Bitcoin (BTC) mining difficulty is expected to rise again in two days, the most since September, cutting into the profit margins of BTC miners right after a strong market correction this week.
Major mining pool BTC.com estimates that the mining difficulty, which is the measure that shows how hard it is to compete for mining rewards, will rise this Sunday during the next difficulty adjustment by 7.82%. This would push it up from 17.6 T recorded two weeks ago to 18.97 T.
This level is still relatively far from the all-time high of 20 T reached in mid-October. That said, the change itself would be the largest percentage since mid-September. This is also the second adjustment after the difficulty’s second largest drop in history on November 3.
The hashrate (the computational power of the network), though falling before this major difficulty drop, has seen another increase since November 2, as the difficulty went up nearly 5% two weeks ago as well. Per BitInfoCharts.com, the hashrate (7-day simple moving average) went up 27.3% from then until today.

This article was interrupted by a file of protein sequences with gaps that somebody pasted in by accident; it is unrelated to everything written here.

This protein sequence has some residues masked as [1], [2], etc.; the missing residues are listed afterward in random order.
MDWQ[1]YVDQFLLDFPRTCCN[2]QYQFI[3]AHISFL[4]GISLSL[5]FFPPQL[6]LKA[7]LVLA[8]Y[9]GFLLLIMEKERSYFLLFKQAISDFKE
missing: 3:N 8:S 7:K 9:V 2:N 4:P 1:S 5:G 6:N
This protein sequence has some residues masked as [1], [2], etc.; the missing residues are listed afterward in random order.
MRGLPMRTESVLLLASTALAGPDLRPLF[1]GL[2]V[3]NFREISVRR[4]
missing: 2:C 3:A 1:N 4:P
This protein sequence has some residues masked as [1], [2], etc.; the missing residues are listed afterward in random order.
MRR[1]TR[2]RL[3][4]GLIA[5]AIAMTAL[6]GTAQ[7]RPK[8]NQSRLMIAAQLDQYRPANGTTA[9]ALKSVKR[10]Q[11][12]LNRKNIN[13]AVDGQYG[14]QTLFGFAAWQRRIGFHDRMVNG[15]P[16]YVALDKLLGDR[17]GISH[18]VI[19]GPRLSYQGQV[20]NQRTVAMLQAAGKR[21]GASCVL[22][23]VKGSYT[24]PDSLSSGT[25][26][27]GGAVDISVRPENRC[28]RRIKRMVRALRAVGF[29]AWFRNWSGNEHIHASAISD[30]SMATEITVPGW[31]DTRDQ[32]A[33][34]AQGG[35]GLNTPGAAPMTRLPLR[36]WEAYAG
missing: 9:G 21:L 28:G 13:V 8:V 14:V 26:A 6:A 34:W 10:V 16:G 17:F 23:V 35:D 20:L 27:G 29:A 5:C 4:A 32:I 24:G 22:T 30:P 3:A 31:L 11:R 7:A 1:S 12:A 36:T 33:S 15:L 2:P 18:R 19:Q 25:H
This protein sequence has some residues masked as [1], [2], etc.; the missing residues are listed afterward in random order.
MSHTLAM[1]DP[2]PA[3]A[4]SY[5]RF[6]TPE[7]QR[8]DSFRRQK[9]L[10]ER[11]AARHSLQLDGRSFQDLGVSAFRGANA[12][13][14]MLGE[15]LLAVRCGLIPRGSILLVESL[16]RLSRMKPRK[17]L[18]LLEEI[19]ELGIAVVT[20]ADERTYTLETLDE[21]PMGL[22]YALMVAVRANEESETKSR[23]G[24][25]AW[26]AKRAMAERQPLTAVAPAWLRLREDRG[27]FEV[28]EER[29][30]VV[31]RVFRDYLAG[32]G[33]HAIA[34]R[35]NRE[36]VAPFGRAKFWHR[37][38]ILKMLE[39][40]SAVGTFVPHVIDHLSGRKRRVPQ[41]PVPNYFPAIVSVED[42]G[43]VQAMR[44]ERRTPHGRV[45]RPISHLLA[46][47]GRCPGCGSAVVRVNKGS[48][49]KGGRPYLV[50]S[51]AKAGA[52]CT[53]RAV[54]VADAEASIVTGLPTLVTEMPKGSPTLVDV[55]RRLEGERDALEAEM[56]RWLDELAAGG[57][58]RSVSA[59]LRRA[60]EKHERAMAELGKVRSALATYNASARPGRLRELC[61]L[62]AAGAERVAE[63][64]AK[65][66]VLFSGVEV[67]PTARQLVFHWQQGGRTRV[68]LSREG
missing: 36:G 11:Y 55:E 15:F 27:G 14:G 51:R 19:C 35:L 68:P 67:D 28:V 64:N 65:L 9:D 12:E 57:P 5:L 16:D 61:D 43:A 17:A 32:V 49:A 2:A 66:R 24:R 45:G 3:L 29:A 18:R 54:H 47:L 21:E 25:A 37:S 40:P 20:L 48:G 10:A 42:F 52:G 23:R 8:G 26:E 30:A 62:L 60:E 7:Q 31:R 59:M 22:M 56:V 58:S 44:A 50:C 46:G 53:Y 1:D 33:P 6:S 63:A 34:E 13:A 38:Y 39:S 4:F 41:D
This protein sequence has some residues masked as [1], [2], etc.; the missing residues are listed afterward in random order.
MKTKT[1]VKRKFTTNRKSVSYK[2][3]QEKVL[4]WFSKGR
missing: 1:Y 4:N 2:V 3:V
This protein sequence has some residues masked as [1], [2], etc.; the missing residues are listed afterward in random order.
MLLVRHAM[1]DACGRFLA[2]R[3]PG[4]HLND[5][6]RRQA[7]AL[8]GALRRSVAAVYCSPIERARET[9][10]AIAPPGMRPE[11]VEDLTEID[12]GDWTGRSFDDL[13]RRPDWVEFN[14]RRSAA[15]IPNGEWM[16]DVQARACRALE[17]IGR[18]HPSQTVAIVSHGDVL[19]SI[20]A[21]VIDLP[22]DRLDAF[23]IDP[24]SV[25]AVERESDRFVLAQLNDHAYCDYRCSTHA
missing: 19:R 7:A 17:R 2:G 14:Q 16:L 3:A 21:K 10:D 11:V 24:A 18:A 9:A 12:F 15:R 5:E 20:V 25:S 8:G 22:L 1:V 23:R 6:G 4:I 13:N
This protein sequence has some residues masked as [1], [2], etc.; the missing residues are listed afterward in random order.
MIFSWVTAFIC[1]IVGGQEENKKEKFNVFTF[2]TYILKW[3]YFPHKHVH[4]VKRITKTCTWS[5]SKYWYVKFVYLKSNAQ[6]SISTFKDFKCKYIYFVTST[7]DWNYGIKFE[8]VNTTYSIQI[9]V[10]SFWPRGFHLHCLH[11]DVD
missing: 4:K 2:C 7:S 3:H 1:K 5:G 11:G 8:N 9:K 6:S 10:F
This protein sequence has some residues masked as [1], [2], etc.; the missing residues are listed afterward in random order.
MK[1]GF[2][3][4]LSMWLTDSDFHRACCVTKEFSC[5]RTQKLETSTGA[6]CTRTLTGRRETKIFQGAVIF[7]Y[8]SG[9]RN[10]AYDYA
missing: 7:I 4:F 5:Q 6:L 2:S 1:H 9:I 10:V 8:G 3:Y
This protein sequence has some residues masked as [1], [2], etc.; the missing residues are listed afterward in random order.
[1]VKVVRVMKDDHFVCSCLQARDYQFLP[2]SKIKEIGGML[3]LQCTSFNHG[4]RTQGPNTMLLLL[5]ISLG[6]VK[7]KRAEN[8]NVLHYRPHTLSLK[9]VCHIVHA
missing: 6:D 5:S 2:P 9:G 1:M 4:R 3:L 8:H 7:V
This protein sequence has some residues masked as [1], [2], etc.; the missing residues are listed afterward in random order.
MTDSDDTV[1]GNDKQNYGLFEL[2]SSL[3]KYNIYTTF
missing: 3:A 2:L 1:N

The mining difficulty of Bitcoin is adjusted around every two weeks (that is, every 2016 blocks) to maintain the normal 10-minute block time. BitInfoCharts currently shows this average time between blocks to be 9 minutes, whereas it was well over 10 minutes in late October and early November.
Meanwhile, according to ByteTree, miners held onto their coins rather than selling them in the past seven days, though the situation is opposite in the last five and twelve weeks.
All this is happening during a general market correction this week, following a major November rally that had pushed bitcoin over USD 19,000, and close to its all-time high. That said, at the time of writing (10:54 UTC), bitcoin fell nearly 2.65% in a day and more than 8% in a week to USD 16,779.
Amidst Increasing Prices, Bitcoin Fees Drop, Ethereum Fees Rise
Furious Abkhazian Villagers Forcibly Close Down Crypto Mining Farms